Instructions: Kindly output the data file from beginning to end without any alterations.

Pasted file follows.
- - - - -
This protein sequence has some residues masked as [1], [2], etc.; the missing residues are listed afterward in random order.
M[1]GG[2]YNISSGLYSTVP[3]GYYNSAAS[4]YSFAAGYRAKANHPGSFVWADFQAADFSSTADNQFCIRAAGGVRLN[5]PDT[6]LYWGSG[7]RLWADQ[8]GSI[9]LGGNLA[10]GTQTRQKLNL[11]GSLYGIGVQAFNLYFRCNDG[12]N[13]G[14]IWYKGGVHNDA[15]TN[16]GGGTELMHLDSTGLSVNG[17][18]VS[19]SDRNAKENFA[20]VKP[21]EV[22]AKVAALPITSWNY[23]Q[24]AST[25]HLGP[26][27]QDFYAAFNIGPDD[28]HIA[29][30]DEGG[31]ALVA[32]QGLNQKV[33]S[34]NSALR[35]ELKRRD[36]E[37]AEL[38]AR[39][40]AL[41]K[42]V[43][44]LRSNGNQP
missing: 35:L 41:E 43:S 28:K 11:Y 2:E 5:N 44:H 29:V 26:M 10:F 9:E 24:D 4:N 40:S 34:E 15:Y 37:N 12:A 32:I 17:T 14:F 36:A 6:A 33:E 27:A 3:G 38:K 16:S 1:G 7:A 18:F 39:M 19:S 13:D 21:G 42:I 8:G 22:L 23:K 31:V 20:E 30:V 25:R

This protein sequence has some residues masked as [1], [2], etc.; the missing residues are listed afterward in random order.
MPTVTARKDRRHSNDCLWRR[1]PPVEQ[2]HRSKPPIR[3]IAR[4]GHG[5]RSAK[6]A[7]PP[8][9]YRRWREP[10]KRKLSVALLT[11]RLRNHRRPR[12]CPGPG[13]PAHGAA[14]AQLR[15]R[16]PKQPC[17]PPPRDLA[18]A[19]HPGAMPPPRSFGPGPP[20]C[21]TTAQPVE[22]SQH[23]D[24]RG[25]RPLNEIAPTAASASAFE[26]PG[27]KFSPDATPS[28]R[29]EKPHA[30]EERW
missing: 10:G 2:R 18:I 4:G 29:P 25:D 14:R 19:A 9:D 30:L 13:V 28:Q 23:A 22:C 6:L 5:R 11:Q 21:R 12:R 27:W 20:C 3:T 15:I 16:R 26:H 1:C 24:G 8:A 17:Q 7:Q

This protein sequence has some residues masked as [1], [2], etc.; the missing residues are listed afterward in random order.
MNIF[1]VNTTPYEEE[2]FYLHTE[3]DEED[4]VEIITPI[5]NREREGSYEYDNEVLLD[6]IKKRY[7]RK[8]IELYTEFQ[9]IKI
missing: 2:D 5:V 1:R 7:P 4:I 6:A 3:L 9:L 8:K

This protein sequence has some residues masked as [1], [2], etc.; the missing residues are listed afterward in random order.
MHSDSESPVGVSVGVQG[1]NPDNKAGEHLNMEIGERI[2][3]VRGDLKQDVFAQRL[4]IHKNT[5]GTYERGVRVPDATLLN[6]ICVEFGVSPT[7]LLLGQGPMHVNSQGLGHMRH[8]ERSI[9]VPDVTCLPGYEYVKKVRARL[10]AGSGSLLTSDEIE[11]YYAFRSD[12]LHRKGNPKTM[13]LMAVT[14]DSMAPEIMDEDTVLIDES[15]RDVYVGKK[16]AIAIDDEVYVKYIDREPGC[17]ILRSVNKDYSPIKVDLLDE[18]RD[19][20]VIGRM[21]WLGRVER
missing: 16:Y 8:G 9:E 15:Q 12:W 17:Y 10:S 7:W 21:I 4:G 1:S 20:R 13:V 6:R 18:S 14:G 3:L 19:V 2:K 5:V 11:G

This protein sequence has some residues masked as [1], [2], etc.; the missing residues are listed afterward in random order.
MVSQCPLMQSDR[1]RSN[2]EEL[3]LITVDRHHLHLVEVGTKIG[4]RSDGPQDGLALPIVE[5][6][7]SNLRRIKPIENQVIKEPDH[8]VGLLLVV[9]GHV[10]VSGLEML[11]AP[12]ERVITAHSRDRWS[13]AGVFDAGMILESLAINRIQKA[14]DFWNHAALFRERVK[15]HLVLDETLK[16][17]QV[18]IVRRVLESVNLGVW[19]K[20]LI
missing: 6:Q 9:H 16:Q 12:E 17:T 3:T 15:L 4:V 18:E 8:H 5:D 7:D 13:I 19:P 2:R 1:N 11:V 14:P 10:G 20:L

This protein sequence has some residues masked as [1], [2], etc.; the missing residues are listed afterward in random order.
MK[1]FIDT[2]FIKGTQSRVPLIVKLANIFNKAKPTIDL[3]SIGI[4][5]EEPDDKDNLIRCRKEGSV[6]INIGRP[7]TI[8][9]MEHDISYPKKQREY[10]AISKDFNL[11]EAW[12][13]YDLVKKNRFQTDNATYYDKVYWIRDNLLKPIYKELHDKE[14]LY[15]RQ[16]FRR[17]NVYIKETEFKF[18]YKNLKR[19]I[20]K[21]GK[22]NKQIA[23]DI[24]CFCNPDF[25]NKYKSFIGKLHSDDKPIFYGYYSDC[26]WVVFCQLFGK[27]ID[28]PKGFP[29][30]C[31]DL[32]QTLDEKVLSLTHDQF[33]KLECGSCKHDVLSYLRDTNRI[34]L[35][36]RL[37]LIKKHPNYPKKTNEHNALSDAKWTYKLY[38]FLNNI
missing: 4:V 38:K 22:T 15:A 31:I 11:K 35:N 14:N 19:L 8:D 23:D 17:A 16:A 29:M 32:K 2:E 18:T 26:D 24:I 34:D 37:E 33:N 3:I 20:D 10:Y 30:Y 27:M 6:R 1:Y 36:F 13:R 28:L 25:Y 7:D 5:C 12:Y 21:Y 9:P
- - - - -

This protein sequence has some residues masked as [1], [2], etc.; the missing residues are listed afterward in random order.
M[1]GG[2]YNISSGLYSTVP[3]GYYNSAAS[4]YSFAAGYRAKANHPGSFVWADFQAADFSSTADNQFCIRAAGGVRLN[5]PDT[6]LYWGSG[7]RLWADQ[8]GSI[9]LGGNLA[10]GTQTRQKLNL[11]GSLYGIGVQAFNLYFRCNDG[12]N[13]G[14]IWYKGGVHNDA[15]TN[16]GGGTELMHLDSTGLSVNG[17][18]VS[19]SDRNAKENFA[20]VKP[21]EV[22]AKVAALPITSWNY[23]Q[24]AST[25]HLGP[26][27]QDFYAAFNIGPDD[28]HIA[29][30]DEGG[31]ALVA[32]QGLNQKV[33]S[34]NSALR[35]ELKRRD[36]E[37]AEL[38]AR[39][40]AL[41]K[42]V[43][44]LRSNGNQP
missing: 35:L 41:E 43:S 28:K 11:Y 2:E 5:N 44:H 29:V 26:M 10:F 9:E 24:D 4:N 40:S 34:E 15:Y 37:N 12:A 32:I 17:T 14:F 36:A 6:A 33:E 27:A 3:G 38:K 16:S 1:G 7:A 18:F 39:M 19:S 13:D 21:G 42:I 8:G 22:L 23:K 31:V 20:E 30:V 25:R

This protein sequence has some residues masked as [1], [2], etc.; the missing residues are listed afterward in random order.
MPTVTARKDRRHSNDCLWRR[1]PPVEQ[2]HRSKPPIR[3]IAR[4]GHG[5]RSAK[6]A[7]PP[8][9]YRRWREP[10]KRKLSVALLT[11]RLRNHRRPR[12]CPGPG[13]PAHGAA[14]AQLR[15]R[16]PKQPC[17]PPPRDLA[18]A[19]HPGAMPPPRSFGPGPP[20]C[21]TTAQPVE[22]SQH[23]D[24]RG[25]RPLNEIAPTAASASAFE[26]PG[27]KFSPDATPS[28]R[29]EKPHA[30]EERW
missing: 10:G 2:R 18:I 4:G 29:P 25:D 14:R 19:A 9:D 30:L 13:V 28:Q 23:A 22:C 6:L 5:R 11:Q 21:R 12:R 27:W 20:C 3:T 15:I 16:R 26:H 1:C 24:G 8:A 17:Q 7:Q

This protein sequence has some residues masked as [1], [2], etc.; the missing residues are listed afterward in random order.
MNIF[1]VNTTPYEEE[2]FYLHTE[3]DEED[4]VEIITPI[5]NREREGSYEYDNEVLLD[6]IKKRY[7]RK[8]IELYTEFQ[9]IKI
missing: 2:D 5:V 1:R 7:P 4:I 6:A 3:L 9:L 8:K

This protein sequence has some residues masked as [1], [2], etc.; the missing residues are listed afterward in random order.
MHSDSESPVGVSVGVQG[1]NPDNKAGEHLNMEIGERI[2][3]VRGDLKQDVFAQRL[4]IHKNT[5]GTYERGVRVPDATLLN[6]ICVEFGVSPT[7]LLLGQGPMHVNSQGLGHMRH[8]ERSI[9]VPDVTCLPGYEYVKKVRARL[10]AGSGSLLTSDEIE[11]YYAFRSD[12]LHRKGNPKTM[13]LMAVT[14]DSMAPEIMDEDTVLIDES[15]RDVYVGKK[16]AIAIDDEVYVKYIDREPGC[17]ILRSVNKDYSPIKVDLLDE[18]RD[19][20]VIGRM[21]WLGRVER
missing: 16:Y 8:G 9:E 15:Q 12:W 17:Y 10:S 7:W 21:I 4:G 1:S 20:R 13:V 6:R 18:S 14:G 3:L 19:V 2:K 5:V 11:G

This protein sequence has some residues masked as [1], [2], etc.; the missing residues are listed afterward in random order.
MVSQCPLMQSDR[1]RSN[2]EEL[3]LITVDRHHLHLVEVGTKIG[4]RSDGPQDGLALPIVE[5][6][7]SNLRRIKPIENQVIKEPDH[8]VGLLLVV[9]GHV[10]VSGLEML[11]AP[12]ERVITAHSRDRWS[13]AGVFDAGMILESLAINRIQKA[14]DFWNHAALFRERVK[15]HLVLDETLK[16][17]QV[18]IVRRVLESVNLGVW[19]K[20]LI
missing: 6:Q 9:H 16:Q 12:E 17:T 3:T 15:L 4:V 18:E 8:H 5:D 7:D 13:I 19:P 2:R 1:N 11:V 14:P 10:G 20:L

This protein sequence has some residues masked as [1], [2], etc.; the missing residues are listed afterward in random order.
MK[1]FIDT[2]FIKGTQSRVPLIVKLANIFNKAKPTIDL[3]SIGI[4][5]EEPDDKDNLIRCRKEGSV[6]INIGRP[7]TI[8][9]MEHDISYPKKQREY[10]AISKDFNL[11]EAW[12][13]YDLVKKNRFQTDNATYYDKVYWIRDNLLKPIYKELHDKE[14]LY[15]RQ[16]FRR[17]NVYIKETEFKF[18]YKNLKR[19]I[20]K[21]GK[22]NKQIA[23]DI[24]CFCNPDF[25]NKYKSFIGKLHSDDKPIFYGYYSDC[26]WVVFCQLFGK[27]ID[28]PKGFP[29][30]C[31]DL[32]QTLDEKVLSLTHDQF[33]KLECGSCKHDVLSYLRDTNRI[34]L[35][36]RL[37]LIKKHPNYPKKTNEHNALSDAKWTYKLY[38]FLNNI
missing: 4:V 38:K 22:T 15:A 31:I 11:K 35:N 14:N 19:L 8:D 23:D 17:A 16:A 29:M 32:K 2:E 18:T 26:D 24:I 34:D 37:E 33:N 3:I 20:D 10:Y 30:Y 27:M 6:R 1:Y 36:F 13:R 28:L 25:Y 7:D 5:C 12:Y 21:Y 9:P